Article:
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Traffic demarcations being planned for four KB roundabouts
Published on: Wednesday, January 03, 2024
By: Sidney Skinner
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Traffic demarcations being planned for four KB roundabouts
PWD staff monitor the movement of vehicles around one of the four roundabouts in Kota Belud.
THE Public Works Department (PWD) plans to have the necessary traffic demarcations put in place around four roundabouts in Kota Belud and is keeping tabs on the movement of vehicles around those sections of the main road in Telipok which are being widened as part of the Pan Borneo project.

This action was prompted by feedback about the likelihood of drivers colliding with each other at the roundabouts in the first town, as well as the negative impact which the ongoing Pan Borneo work has had on the livelihood of several business owners at the second.

The Kota Belud and Telipok residents, who contacted Hotline, hoped that the Department would do more to respectively look after the well-being of drivers and shore-up the welfare of the public at these locations.

The Department will have ‘white lines’ painted on the surface of the road near roundabouts like this one near Kg Baru.

Their concerns were separately forwarded to the agency.

Site-inspections were made of the affected areas, shortly after the PWD learned about their grievances.

A Department spokeswoman said a check of its records revealed that the roundabouts – in the town centres and near Kg Baru, as well as near the district mosque and town field – were under its jurisdiction.

She said the agency’s staff monitored the traffic flow around these assets on Jalan Kota Belud Town, Jalan Hasbollah, Jalan Masjid and Jalan Kota Belud-Ranau shortly after it was contacted by the media.

Bad jams, like this one in Telipok, have occurred in recent months due to the Pan Borneo work.

“We intend to have the road markings painted to indicate the width of the lanes at the roundabouts,” she said.

“Signs will also be put up to alert drivers about the traffic decorum which should be observed in these areas.”

She said the agency would try to accord priority to having this done as soon as possible.

“We have included the plan for the roundabout improvements in our list of proposed works to be carried out in 2024.”

BERT of Kota Belud said many motorists had a tendency to access the roundabouts without first taking stock of the movement of the other vehicles in their path.

“They do not come to a halt, to look left and right, prior to entering the lanes which circle the roundabouts,” he said.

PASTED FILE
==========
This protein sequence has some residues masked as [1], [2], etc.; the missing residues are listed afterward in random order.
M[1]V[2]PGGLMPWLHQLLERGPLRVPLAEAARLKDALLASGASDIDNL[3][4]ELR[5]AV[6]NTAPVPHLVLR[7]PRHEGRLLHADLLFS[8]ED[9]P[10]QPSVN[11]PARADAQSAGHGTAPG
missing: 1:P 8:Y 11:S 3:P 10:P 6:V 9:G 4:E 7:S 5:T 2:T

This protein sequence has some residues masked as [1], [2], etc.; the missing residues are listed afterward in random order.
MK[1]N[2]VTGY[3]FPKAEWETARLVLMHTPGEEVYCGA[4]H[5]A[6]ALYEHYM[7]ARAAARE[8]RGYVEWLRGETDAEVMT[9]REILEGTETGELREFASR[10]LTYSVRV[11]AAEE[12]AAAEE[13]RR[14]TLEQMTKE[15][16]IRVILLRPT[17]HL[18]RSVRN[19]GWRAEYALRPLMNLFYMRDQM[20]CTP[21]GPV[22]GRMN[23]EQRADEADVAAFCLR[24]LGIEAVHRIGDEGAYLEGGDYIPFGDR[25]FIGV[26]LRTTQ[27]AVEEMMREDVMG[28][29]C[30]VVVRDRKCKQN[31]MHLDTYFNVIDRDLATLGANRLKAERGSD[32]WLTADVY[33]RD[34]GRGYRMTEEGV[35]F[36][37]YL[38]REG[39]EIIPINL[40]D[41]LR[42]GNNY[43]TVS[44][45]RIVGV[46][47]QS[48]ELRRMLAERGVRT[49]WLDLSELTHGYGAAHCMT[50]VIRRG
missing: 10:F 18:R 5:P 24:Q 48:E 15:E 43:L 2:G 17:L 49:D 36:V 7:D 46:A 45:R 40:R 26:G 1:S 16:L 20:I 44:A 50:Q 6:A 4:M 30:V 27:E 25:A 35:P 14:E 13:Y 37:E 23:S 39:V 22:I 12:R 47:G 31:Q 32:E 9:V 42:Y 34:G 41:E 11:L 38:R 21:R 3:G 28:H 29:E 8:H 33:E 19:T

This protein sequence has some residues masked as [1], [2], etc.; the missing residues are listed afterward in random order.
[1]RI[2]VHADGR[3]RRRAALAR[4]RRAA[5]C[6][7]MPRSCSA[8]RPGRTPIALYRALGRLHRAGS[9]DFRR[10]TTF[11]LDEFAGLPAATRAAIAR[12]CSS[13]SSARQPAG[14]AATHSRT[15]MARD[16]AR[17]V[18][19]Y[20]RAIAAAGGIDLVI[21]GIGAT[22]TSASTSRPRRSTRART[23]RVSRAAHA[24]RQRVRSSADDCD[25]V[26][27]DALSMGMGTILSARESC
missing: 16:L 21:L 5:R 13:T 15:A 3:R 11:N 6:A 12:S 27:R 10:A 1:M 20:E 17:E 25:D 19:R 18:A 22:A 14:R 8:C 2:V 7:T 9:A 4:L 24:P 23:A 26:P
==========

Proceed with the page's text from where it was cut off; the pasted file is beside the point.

“Their recklessness creates a potential danger to the other road-users.” 

He urged the local authorities to take steps to mitigate these hazards and implement safety measures to prevent potential accidents from taking place there.

“They should look into having white lines put in place on the surface of the road and consider installing ‘Awas (Caution)’, ‘Roundabout-ahead’ and ‘Beri Jalan (Give Way)’ signs on the verge in these areas.”  

The numerous diversions and lane restrictions have discouraged many customers from patronising numerous shops in Telipok.

Where the Pan Borneo project in the Telipok area was concerned, a spokesman said the PWD was endeavouring to minimise the inconvenience which arose because of the road work.

“In most areas, six lanes are available for drivers to use which has defused the congestion in these parts of Jalan Tuaran,” he said.

“The bottleneck which used to form in the Tobobon area has eased substantially.”

The spokesman explained that the portion of the Pan Borneo highway, which involved the State Capital, extended from Berungis all the way to the Ketiau area of Putatan.

“We had initially hoped to finish sealing this span, from one end to the other, by the end of the year.

“But because many of the public utilities – especially the electricity transmission lines – have yet to be moved away, we have been forced to push the prospective completion-date of the project to early 2025.”

REGEA of Telipok said businesses between Tobobon and the Tuaran roundabout, had been severely impacted by the Pan Borneo work, with many closing down or being auctioned off. 

He theorised that this was due to the numerous diversions, lane restrictions into business clusters or other traffic disruptions related to the project, which had likely discouraged a sizeable number of customers from patronising these premises.

“This torturous situation has unfolded over the past four to five years,” he said. “The innocent victims being business owners and road users.”

He said the latter included those working at the Kota Kinabalu Industrial Park (KKIP), including employees at two much publicised overseas factories, as well as students from three schools and a polytechnic.

“Can you imagine, even ambulances with the Tuaran Hospital have to race through the traffic chaos?”

Despite repeated inquiries to the PWD about when work on the highway would be done, Regea said the response from the authority had been very predictable: “Please be calm, please be patient”.

“The Department should be evaluated by the same road users and business owners for an honest and realistic performance review.

“Only then will its staff be on their toes and the efficiency of their work be truly reflected. Anything else would be self-serving conjecture.”

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